Thursday, 13th September 2007
Tim Buckley Owen
Hard on the heels of its July report on Information Management Best Practices: Enterprise 2.0 http://www.outsellinc.com/store/products/519, Outsell has now come up with a related report, Information Management 2.0 Advances Collaboration, Communication, and Knowledge Management http://www.outsellinc.com/store/products/523. Priced at $295 and $395 respectively, these offerings consider how new tools such as blogs, wikis and RSS are impacting on the way organisations plan their information management practices.
Best Practices provides an analysis of Enterprise 2.0 trends and drivers and includes case studies showing ‘the wisdom of crowds in action’. Information Management 2.0 shows that information professionals as a group are outpacing their colleagues in adopting 2.0 tools.
It also includes some imperatives for information managers who want to embrace 2.0 tools and drive them within the enterprise. However, whatever other advice Outsell offers, one crucial imperative for information professionals is to avoid remaking the mistakes of the past – and nowhere are these mistakes more apparent than with email.
Researchers at Glasgow and Paisley Universities http://www.gla.ac.uk/news/headline_37307_en.html have found that employees working on a computer typically switch applications to view their emails as many as 30 or 40 times an hour. Although half the participants believed that they checked more than once an hour and 35% said they did so every 15 minutes, monitoring software fitted to their machines for the experiment showed it was actually more often than this.
Reduced efficiency was the result, concluded the survey team, which included a computing science specialist, a psychologist and a statistician. Breaking off to deal with distractions such as email made you tired and less productive – but the subjects experienced real pressure to respond quickly to emails, so felt they had to do it whatever the consequences.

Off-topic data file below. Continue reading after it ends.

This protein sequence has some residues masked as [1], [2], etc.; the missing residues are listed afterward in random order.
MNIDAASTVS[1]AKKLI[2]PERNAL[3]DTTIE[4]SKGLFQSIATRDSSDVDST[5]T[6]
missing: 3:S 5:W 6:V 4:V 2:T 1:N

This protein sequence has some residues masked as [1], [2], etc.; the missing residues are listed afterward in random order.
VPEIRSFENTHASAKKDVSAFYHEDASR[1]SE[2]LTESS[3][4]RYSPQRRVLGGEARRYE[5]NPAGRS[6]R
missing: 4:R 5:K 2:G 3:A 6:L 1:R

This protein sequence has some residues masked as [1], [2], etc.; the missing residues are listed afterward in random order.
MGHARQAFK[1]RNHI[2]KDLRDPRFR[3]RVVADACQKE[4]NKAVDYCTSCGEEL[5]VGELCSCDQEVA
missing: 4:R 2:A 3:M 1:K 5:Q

Abuse of email as a communication medium, and the inefficiencies that result from it, are increasingly inducing organisations in a range of fields to largely abandon it for business purposes. An article in the Independent newspaper in July http://news.independent.co.uk/sci_tech/article2800175.ece explained how outfits such as Dresdner Kleinwort, Forrester Research and others have been turning to solutions such as wikis, or even instant messaging, as means of managing essential communications between staff.
Small wonder that information professionals are already embracing such solutions, as the Outsell reports indicate. But we mustn’t fall into the trap of assuming they are a panacea.
Wikis may introduce a better structure to information sharing but still don’t address the issue of information overload. Instant messaging merely replaces the disjointed conversation induced by email with a continuous one, and there’s no guarantee that it couldn’t become just as addictive and destructive a medium, given time.
To embrace these new solutions effectively, we need to learn from the mistakes of the past.
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